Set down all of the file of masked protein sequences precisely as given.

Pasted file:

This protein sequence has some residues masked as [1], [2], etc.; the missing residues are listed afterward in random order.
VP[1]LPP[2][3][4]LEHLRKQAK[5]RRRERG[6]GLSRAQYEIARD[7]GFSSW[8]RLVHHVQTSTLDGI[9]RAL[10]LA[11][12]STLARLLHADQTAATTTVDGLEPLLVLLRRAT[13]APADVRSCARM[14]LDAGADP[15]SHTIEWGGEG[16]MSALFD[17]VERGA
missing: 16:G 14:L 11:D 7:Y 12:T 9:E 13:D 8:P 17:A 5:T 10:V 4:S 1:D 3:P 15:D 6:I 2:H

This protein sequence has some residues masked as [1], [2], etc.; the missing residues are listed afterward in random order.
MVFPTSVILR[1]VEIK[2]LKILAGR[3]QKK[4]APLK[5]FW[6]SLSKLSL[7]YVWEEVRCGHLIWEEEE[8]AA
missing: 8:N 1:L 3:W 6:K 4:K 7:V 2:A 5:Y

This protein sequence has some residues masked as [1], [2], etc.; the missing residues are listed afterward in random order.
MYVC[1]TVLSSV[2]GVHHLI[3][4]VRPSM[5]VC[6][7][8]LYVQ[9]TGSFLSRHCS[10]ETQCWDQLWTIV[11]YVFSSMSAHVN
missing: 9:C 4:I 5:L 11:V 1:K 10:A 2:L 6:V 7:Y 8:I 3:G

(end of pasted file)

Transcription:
This protein sequence has some residues masked as [1], [2], etc.; the missing residues are listed afterward in random order.
VP[1]LPP[2][3][4]LEHLRKQAK[5]RRRERG[6]GLSRAQYEIARD[7]GFSSW[8]RLVHHVQTSTLDGI[9]RAL[10]LA[11][12]STLARLLHADQTAATTTVDGLEPLLVLLRRAT[13]APADVRSCARM[14]LDAGADP[15]SHTIEWGGEG[16]MSALFD[17]VERGA
missing: 16:G 14:L 11:D 7:Y 12:T 9:E 13:D 8:P 17:A 5:T 10:V 4:S 1:D 3:P 15:D 6:I 2:H

This protein sequence has some residues masked as [1], [2], etc.; the missing residues are listed afterward in random order.
MVFPTSVILR[1]VEIK[2]LKILAGR[3]QKK[4]APLK[5]FW[6]SLSKLSL[7]YVWEEVRCGHLIWEEEE[8]AA
missing: 8:N 1:L 3:W 6:K 4:K 7:V 2:A 5:Y

This protein sequence has some residues masked as [1], [2], etc.; the missing residues are listed afterward in random order.
MYVC[1]TVLSSV[2]GVHHLI[3][4]VRPSM[5]VC[6][7][8]LYVQ[9]TGSFLSRHCS[10]ETQCWDQLWTIV[11]YVFSSMSAHVN
missing: 9:C 4:I 5:L 11:V 1:K 10:A 2:L 6:V 7:Y 8:I 3:G